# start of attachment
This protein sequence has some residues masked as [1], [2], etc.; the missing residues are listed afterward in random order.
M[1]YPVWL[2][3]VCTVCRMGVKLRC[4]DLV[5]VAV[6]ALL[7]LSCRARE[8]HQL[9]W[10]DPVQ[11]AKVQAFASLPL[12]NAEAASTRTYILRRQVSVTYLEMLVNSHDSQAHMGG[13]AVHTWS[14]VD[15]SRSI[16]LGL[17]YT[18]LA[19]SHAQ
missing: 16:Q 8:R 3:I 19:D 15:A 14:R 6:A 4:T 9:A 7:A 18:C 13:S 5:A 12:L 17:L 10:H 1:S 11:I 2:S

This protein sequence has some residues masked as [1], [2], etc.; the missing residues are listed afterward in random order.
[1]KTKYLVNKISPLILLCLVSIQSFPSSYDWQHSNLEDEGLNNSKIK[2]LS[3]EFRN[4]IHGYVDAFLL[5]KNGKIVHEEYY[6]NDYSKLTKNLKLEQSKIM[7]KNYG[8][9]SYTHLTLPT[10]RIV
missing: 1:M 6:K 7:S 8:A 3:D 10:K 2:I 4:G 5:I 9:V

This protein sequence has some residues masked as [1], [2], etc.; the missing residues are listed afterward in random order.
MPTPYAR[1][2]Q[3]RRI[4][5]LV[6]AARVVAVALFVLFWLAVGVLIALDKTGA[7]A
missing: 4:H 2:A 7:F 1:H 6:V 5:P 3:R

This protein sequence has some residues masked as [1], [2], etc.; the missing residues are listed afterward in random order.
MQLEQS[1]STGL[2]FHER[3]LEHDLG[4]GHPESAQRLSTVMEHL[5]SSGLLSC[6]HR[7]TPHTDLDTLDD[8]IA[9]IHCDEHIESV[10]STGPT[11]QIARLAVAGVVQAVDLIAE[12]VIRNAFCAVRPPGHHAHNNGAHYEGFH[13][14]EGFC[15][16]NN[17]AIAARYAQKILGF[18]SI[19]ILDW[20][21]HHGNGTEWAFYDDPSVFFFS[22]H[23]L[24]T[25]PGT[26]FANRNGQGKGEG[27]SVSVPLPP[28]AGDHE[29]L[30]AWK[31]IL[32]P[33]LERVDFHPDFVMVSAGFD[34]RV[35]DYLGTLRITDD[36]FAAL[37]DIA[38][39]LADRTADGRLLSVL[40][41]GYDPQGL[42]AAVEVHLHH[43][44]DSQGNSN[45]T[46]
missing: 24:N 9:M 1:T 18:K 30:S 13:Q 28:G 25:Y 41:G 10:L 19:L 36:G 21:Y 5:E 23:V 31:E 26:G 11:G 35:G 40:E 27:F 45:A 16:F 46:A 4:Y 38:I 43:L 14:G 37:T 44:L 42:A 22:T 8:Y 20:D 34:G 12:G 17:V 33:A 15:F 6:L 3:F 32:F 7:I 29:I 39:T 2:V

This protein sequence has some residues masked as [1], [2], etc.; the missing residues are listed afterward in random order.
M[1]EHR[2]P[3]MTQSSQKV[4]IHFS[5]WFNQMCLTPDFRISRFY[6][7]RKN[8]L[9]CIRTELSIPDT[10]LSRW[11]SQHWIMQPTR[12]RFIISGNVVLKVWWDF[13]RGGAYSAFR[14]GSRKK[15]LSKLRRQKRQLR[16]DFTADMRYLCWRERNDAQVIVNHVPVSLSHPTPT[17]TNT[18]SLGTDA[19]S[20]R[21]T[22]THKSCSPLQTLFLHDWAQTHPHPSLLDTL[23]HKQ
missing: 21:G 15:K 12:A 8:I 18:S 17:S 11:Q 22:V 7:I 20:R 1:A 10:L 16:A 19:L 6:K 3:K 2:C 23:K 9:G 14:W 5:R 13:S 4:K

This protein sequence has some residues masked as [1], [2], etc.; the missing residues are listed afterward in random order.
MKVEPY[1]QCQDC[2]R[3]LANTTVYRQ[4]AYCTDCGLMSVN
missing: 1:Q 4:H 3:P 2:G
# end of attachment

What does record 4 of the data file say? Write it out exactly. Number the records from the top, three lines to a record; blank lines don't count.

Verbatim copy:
This protein sequence has some residues masked as [1], [2], etc.; the missing residues are listed afterward in random order.
MQLEQS[1]STGL[2]FHER[3]LEHDLG[4]GHPESAQRLSTVMEHL[5]SSGLLSC[6]HR[7]TPHTDLDTLDD[8]IA[9]IHCDEHIESV[10]STGPT[11]QIARLAVAGVVQAVDLIAE[12]VIRNAFCAVRPPGHHAHNNGAHYEGFH[13][14]EGFC[15][16]NN[17]AIAARYAQKILGF[18]SI[19]ILDW[20][21]HHGNGTEWAFYDDPSVFFFS[22]H[23]L[24]T[25]PGT[26]FANRNGQGKGEG[27]SVSVPLPP[28]AGDHE[29]L[30]AWK[31]IL[32]P[33]LERVDFHPDFVMVSAGFD[34]RV[35]DYLGTLRITDD[36]FAAL[37]DIA[38][39]LADRTADGRLLSVL[40][41]GYDPQGL[42]AAVEVHLHH[43][44]DSQGNSN[45]T[46]
missing: 24:N 9:M 1:T 18:K 30:S 13:Q 28:G 25:Y 41:G 10:L 19:L 36:G 21:Y 5:E 23:V 31:E 26:G 11:G 35:G 40:E 27:F 45:A 16:F 46:A 4:Y 38:I 43:L 14:G 37:T 44:L 42:A 22:T 8:Y 20:D 34:G 12:G 17:V 33:A 15:F 6:L 3:F 32:F 7:I 29:I 39:T 2:V